'Capital Stock' is explained in detail and with examples in the Accounting edition of the Herold Financial Dictionary, which you can get from Amazon in Ebook or Paperback edition.
A business’ capital stock is the up front capital that the founders of the firm invest in or put into the company. This capital stock also proves useful as security for a business’ creditors. This is because capital stock may not be taken out of the business to disadvantage the creditors in question. Such stock is separate from a business’ assets or property that can rise and fall in value and amount.
A company’s capital stock is segregated into shares. The complete number of such shares have to be detailed when the business is founded. Based on the entire sum of money that is put into the company when it is started up, each share will possess a particular face value that must be declared.
This value is referred to as par value of the individual shares. These par values are the minimum sums of money that may be issued and sold in stock shares by the business. It is similarly the capital value representation in the business’ own accounting. In some countries, these shares do not contain any par value period. In this case, the capital stock shares would be termed non par value stock. Such shares literally represent a portion of an ownership in the business in question. These businesses may then declare various classes of shares. All of these could have their own privileges, rules, and share values.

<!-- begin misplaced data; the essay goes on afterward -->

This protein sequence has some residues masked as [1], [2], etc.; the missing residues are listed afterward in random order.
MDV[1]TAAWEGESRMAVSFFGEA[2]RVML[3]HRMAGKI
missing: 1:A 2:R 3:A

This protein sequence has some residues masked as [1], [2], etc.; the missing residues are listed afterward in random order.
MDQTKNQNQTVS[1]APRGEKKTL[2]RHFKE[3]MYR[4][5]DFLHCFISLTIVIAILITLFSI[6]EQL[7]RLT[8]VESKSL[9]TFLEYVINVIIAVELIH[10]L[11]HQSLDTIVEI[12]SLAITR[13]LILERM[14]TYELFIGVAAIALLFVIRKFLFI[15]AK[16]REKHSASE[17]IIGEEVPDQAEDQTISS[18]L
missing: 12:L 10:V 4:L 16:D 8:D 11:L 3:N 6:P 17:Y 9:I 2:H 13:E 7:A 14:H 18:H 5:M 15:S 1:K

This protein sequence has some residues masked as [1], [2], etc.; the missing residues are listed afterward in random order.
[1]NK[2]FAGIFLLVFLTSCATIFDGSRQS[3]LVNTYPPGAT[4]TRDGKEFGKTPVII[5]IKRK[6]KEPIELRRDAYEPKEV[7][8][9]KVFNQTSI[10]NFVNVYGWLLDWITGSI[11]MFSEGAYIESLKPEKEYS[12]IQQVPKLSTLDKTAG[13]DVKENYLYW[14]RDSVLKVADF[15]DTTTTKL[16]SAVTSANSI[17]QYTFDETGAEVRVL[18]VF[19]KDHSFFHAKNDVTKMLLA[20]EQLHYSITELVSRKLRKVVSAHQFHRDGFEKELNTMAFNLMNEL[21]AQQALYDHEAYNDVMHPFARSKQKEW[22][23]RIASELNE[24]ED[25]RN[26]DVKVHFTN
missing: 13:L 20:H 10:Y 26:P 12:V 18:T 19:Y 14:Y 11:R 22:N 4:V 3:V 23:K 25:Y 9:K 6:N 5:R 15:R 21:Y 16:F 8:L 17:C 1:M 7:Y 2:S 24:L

The owning of such capital stock shares is proven by the possession of a certificate of stock. These stock certificates prove to be legal documents that detail the numbers of shares each shareholder owns. Other particular data of the capital stock shares, including class of shares and par value, is similarly detailed on these certificates.
These owners of the firm in question may decide that they need more capital in order to invest in additional projects that the company has in mind. Besides this, they might decide that they want to cash out some of their own holdings in order to release a portion of capital for their own private needs. They can do this by selling all or some of their capital stock to many partial owners. The ownership of one such share gives the share owner an ownership stake in the company. This includes such privileges as a tiny portion of any profits that may be paid out as dividends, as well as a small part of any decision making powers.
These shares sold from the capital stock each represent a single vote. The owners could decide to offer various classes of shares that could then have differing rights of voting. By owning a majority of the shares, the owners can out vote all of the little shareholders combined. This permits the original owners to maintain effective control of their company even after issuing shares of their capital stock to investors.